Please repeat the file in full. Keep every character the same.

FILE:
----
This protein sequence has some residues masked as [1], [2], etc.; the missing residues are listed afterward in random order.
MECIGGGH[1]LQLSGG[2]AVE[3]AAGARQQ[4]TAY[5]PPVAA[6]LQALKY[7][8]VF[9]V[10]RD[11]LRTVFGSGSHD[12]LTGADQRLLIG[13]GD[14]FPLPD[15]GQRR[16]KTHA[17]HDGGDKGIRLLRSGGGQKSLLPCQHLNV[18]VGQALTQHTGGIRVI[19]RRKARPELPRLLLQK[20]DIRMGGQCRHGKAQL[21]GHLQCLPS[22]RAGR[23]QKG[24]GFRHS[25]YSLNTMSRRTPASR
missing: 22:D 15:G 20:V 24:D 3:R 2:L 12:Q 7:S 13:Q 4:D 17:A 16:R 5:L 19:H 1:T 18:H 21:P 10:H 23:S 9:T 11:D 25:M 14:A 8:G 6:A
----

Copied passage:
This protein sequence has some residues masked as [1], [2], etc.; the missing residues are listed afterward in random order.
MECIGGGH[1]LQLSGG[2]AVE[3]AAGARQQ[4]TAY[5]PPVAA[6]LQALKY[7][8]VF[9]V[10]RD[11]LRTVFGSGSHD[12]LTGADQRLLIG[13]GD[14]FPLPD[15]GQRR[16]KTHA[17]HDGGDKGIRLLRSGGGQKSLLPCQHLNV[18]VGQALTQHTGGIRVI[19]RRKARPELPRLLLQK[20]DIRMGGQCRHGKAQL[21]GHLQCLPS[22]RAGR[23]QKG[24]GFRHS[25]YSLNTMSRRTPASR
missing: 22:D 15:G 20:V 24:D 3:R 2:L 12:Q 7:S 13:Q 4:D 17:A 16:R 5:L 19:H 1:T 18:H 21:P 10:H 23:S 9:T 11:D 25:M 14:A 8:G 6:A